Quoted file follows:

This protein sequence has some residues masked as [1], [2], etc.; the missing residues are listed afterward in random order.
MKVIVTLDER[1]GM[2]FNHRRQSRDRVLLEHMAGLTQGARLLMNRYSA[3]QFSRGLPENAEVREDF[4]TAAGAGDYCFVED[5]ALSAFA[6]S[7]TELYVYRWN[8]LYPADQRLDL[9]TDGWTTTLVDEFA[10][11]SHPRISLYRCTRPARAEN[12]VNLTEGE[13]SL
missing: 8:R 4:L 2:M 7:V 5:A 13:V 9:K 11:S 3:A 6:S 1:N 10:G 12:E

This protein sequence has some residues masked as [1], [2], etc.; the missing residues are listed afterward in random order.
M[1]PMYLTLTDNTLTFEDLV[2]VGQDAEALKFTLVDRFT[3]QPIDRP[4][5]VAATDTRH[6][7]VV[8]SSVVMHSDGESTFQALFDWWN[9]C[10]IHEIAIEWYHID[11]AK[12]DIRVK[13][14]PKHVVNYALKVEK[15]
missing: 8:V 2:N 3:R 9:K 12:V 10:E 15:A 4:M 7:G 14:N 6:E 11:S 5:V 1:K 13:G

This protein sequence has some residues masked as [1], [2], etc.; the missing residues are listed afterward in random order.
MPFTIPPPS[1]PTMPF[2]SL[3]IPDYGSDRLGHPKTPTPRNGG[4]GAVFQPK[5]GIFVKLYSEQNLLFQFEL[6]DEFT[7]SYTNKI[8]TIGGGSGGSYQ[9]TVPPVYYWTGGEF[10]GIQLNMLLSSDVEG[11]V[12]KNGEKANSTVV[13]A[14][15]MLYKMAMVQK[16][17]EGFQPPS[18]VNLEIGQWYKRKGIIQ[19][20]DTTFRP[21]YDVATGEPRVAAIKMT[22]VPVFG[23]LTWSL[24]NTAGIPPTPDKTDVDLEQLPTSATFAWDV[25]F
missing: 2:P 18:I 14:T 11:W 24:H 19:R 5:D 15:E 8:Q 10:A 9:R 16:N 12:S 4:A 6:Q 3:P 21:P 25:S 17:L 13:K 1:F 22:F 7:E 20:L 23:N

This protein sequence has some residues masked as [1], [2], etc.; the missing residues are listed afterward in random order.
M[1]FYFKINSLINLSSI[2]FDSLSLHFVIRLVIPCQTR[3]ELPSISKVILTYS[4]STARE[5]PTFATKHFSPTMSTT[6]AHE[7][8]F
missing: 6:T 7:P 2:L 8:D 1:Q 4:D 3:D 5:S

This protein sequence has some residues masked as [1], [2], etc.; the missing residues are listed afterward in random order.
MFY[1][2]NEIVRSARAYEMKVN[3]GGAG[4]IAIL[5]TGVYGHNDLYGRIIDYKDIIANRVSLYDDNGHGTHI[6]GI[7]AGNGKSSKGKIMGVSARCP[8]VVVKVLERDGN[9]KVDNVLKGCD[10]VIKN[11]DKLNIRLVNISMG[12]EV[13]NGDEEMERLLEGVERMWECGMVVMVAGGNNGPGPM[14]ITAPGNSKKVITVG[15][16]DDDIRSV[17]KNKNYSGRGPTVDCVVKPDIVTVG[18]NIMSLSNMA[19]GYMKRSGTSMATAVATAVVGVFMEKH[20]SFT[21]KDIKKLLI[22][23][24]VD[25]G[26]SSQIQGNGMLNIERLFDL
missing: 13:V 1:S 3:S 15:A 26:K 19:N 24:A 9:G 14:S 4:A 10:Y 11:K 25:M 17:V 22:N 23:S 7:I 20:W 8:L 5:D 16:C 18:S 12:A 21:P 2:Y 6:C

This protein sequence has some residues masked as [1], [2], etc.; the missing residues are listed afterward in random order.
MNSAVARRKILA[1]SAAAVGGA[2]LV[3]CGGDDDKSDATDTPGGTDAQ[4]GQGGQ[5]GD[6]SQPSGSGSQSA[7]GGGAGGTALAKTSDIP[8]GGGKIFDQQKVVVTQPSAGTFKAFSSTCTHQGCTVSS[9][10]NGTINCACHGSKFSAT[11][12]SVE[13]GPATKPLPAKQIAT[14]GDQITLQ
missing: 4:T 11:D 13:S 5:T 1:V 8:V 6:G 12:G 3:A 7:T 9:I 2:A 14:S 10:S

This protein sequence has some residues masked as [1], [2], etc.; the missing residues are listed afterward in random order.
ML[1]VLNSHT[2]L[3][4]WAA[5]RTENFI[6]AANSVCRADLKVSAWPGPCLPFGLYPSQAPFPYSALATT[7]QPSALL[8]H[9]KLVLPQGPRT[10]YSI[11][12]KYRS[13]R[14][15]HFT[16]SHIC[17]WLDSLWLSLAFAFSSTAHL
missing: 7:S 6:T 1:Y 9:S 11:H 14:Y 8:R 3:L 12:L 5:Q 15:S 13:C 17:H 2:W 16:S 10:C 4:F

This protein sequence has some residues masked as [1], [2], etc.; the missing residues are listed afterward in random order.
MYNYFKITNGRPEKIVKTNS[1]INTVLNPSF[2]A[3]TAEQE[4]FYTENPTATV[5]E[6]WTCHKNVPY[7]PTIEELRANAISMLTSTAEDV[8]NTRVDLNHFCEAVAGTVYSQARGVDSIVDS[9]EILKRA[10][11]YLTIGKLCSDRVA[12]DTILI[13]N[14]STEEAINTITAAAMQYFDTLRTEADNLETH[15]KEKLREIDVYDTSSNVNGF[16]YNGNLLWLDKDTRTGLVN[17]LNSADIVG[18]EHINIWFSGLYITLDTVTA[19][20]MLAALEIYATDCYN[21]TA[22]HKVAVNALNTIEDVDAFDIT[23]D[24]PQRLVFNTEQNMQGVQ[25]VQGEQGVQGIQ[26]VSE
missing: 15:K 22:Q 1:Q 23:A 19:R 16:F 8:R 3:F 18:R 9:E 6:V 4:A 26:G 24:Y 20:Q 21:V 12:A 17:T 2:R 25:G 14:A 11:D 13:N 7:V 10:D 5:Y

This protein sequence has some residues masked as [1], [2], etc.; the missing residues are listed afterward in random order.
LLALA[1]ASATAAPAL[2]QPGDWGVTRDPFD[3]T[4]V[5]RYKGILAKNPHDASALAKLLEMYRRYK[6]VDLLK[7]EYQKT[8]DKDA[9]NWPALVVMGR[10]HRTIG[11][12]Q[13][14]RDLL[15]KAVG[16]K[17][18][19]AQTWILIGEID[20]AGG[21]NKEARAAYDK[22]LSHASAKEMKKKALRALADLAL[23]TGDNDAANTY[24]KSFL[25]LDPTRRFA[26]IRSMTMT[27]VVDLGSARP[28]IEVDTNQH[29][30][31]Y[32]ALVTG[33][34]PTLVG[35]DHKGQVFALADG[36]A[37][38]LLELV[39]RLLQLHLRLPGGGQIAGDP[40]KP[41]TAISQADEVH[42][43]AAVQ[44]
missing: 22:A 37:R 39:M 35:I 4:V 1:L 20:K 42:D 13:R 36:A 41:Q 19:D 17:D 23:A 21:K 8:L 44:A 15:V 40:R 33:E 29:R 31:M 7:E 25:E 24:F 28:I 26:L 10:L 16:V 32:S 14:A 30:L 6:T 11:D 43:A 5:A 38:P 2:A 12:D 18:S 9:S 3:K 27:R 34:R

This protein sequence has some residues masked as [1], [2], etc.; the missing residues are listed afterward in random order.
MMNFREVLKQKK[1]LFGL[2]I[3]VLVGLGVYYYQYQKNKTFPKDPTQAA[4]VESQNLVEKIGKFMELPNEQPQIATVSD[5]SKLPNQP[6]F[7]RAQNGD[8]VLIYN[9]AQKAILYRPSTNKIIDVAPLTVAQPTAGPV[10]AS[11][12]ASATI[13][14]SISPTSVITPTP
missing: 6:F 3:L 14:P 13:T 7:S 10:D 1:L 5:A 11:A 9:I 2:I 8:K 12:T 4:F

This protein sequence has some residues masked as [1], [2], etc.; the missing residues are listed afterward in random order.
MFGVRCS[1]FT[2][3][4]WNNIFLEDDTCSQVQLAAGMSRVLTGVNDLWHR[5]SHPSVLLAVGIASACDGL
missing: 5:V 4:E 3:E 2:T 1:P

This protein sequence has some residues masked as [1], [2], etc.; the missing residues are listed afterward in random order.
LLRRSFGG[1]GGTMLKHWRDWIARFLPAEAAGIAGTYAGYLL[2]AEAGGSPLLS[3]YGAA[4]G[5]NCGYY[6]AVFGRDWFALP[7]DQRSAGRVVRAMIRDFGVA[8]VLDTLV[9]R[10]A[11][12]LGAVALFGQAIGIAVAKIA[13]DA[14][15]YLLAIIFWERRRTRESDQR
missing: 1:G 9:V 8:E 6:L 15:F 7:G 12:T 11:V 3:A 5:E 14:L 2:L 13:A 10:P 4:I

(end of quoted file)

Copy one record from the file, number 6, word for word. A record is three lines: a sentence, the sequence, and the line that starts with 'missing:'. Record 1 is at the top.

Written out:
This protein sequence has some residues masked as [1], [2], etc.; the missing residues are listed afterward in random order.
MNSAVARRKILA[1]SAAAVGGA[2]LV[3]CGGDDDKSDATDTPGGTDAQ[4]GQGGQ[5]GD[6]SQPSGSGSQSA[7]GGGAGGTALAKTSDIP[8]GGGKIFDQQKVVVTQPSAGTFKAFSSTCTHQGCTVSS[9][10]NGTINCACHGSKFSAT[11][12]SVE[13]GPATKPLPAKQIAT[14]GDQITLQ
missing: 4:T 11:D 13:S 5:T 1:V 8:V 6:G 12:G 3:A 7:T 9:I 2:A 14:S 10:S